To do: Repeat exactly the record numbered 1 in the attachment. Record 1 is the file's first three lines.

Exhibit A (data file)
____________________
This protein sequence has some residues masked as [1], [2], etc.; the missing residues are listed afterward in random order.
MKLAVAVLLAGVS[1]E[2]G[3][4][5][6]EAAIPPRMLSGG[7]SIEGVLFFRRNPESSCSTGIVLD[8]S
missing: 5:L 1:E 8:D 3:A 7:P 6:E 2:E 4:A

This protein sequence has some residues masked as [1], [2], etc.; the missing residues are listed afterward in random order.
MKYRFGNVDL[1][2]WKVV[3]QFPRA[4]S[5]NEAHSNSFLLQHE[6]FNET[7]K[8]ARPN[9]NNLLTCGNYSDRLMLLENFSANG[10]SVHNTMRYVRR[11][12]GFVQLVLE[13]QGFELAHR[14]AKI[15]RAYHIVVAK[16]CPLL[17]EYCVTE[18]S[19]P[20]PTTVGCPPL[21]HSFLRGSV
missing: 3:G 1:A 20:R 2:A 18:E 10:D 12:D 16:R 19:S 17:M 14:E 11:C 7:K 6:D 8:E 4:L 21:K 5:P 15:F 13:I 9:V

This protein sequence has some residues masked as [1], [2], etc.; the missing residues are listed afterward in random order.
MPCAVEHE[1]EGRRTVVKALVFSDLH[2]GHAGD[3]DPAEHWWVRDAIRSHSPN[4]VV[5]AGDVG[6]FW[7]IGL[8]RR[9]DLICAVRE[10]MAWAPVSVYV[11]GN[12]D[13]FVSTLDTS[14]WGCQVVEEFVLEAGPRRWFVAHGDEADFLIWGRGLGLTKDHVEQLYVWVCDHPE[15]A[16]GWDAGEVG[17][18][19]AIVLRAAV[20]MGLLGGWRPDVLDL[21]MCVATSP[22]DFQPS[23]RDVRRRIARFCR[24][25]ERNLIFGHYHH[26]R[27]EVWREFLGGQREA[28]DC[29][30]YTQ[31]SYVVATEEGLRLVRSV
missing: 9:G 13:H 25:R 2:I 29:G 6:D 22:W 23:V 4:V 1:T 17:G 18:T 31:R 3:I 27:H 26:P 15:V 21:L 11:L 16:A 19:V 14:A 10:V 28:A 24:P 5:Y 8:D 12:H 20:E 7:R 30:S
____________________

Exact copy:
This protein sequence has some residues masked as [1], [2], etc.; the missing residues are listed afterward in random order.
MKLAVAVLLAGVS[1]E[2]G[3][4][5][6]EAAIPPRMLSGG[7]SIEGVLFFRRNPESSCSTGIVLD[8]S
missing: 5:L 1:E 8:D 3:A 7:P 6:E 2:E 4:A